Shutdown Causes Mass. Historial Sites to Close Doors
Economists Fear for Businesses and Stock Market Should Government Shutdown Continue
Published: Wednesday, October 2, 2013
Updated: Wednesday, October 2, 2013 23:10
After weeks of fruitless negotiation by a divided Congress, the United States government shut down Tuesday, furloughing over 800,000 federal workers. The shutdown—the first of its kind in 20 years—closed the doors of national parks, historic sites, and museums. Most notably, however, the shutdown has turned a spotlight toward the faltering political system in Washington. The overwhelming majority of those interviewed by The Boston Globe used one particular word to describe the state of the government: “ridiculous.”
In Massachusetts, the most glaring effect of the shutdown was the barred doors on national parks and historic sites throughout the state. At a time where fall foliage is reaching its peak throughout New England, the closing will affect a number of tourist groups as well as public school field trips. The U.S.S. Constitution at the Charlestown Navy Yard, the Bunker Hill Monument, the African Meeting House on Beacon Hill, and the Old North Bridge in Concord were the main attractions shut down starting Tuesday. The national park shutdowns alone affected more than 100 park service workers in Massachusetts. Cape Cod’s North Shore is also closed.
Within the city of Boston itself, the National Park visitors center—located adjacent to Quincy Market—was among the sites impacted. As one of the biggest tourist attractions in the state, the visitor’s center sees more than 1 million visitors a year, bringing business to the locals who set up shop in the always crowded Faneuil Hall Marketplace. While all privately owned businesses in Faneuil Hall remained open this week, traffic through the marketplace came to a screeching halt as a result of the national park visitor’s center closing.
In Massachusetts, the shutdown locked an estimated 8,000 people out of their jobs on Tuesday and Wednesday. When the government shuts down, it furloughs all federal workers, meaning no work and no pay for civilians employed by the U.S. According to reports from the Senate Armed Services Committee, the Defense Department spends more than $500 million a year on wages and salaries for these 8,000 civilian employees. The 2013 shutdown has the ability to take away a whopping $45 million from the workers and the Massachusetts state economy.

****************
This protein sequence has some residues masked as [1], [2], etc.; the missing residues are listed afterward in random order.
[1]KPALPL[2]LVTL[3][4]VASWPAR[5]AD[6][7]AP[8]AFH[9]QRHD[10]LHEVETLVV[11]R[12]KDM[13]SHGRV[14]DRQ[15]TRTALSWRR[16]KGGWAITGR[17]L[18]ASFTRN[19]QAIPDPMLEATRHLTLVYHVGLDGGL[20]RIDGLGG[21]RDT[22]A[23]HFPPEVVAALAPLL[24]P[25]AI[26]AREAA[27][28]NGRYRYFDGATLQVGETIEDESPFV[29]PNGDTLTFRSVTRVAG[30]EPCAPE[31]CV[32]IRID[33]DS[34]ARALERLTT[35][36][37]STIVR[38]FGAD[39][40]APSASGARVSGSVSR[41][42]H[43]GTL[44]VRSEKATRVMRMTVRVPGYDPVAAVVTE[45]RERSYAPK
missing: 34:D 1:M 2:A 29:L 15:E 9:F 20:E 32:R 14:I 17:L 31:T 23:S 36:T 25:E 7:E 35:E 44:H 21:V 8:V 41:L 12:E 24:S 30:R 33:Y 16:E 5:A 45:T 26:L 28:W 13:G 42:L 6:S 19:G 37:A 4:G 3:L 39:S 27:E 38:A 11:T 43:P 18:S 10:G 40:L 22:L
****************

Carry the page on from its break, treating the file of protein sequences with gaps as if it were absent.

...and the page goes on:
For business owners, the economic impact is expected to be minimal—at least in the short term. The real problem, according to The Globe, will come in a short two weeks when Congress must increase the borrowing limit, allowing the U.S. to “technically default on its debt.”
The last time the government tested the debt ceiling, nearly two decades ago, stock markets plummeted, causing global financial turmoil and setting back the already-struggling economic recovery. Now, economists fear the same fate if a solution is not eventually reached.
“The government can be shut down for quite a while without doing serious damage to the economy,” said Nigel Gault, co-chief economist at The Parthenon Group, a Boston consulting firm. “Triggering the debt ceiling would very likely cause a recession. And if we go right up to the last minute, stock markets will panic.”
Massachusetts has already suffered due to governmental solutions to the 2011 debt crisis. With the concentration of hospitals, universities, research facilities, and development contractors, Massachusetts relies more heavily on government funding than most other states. While approximately 8,000 civil employees are furloughed this week, the Department of Defense records a whopping 45,000 workers are employed by the federal government in the state of Massachusetts.
While businesses continued to function, Congress remained eerily quiet on Tuesday as the majority of Washington around the Capitol Building shut down. Reports from Washington said Congress was planning on not only continuing the shutdown through Wednesday, but indefinitely—at least until an agreement is reached. Polls throughout the country show the majority of Americans blaming the Republicans for the shutdown. The GOP refuses to consider any plan of compromise unless cuts are made from President Barack Obama’s health care funding bill. This bill has already passed through Congress, been approved by the Supreme Court, and is now being implemented in early stages. On Wednesday, Obama released a statement concerning the shutdown:
“My basic message to Congress is this: pass a budget, end the government shutdown,” Obama said in the Rose Garden. “We’re better than this. Certainly the American people are better than this. Congress generally has to stop governing by crisis,” he added. “It is a drag on the economy. It is not worthy of this country.”
Federal courts will remain open for the first 10 days of a government shutdown before placing employees deemed “non-essential” to the workplace on furlough. The U.S. Postal Service will remain open, as will all prisons and the National Institute of Health. Active duty military personnel will remain on duty with pending paychecks.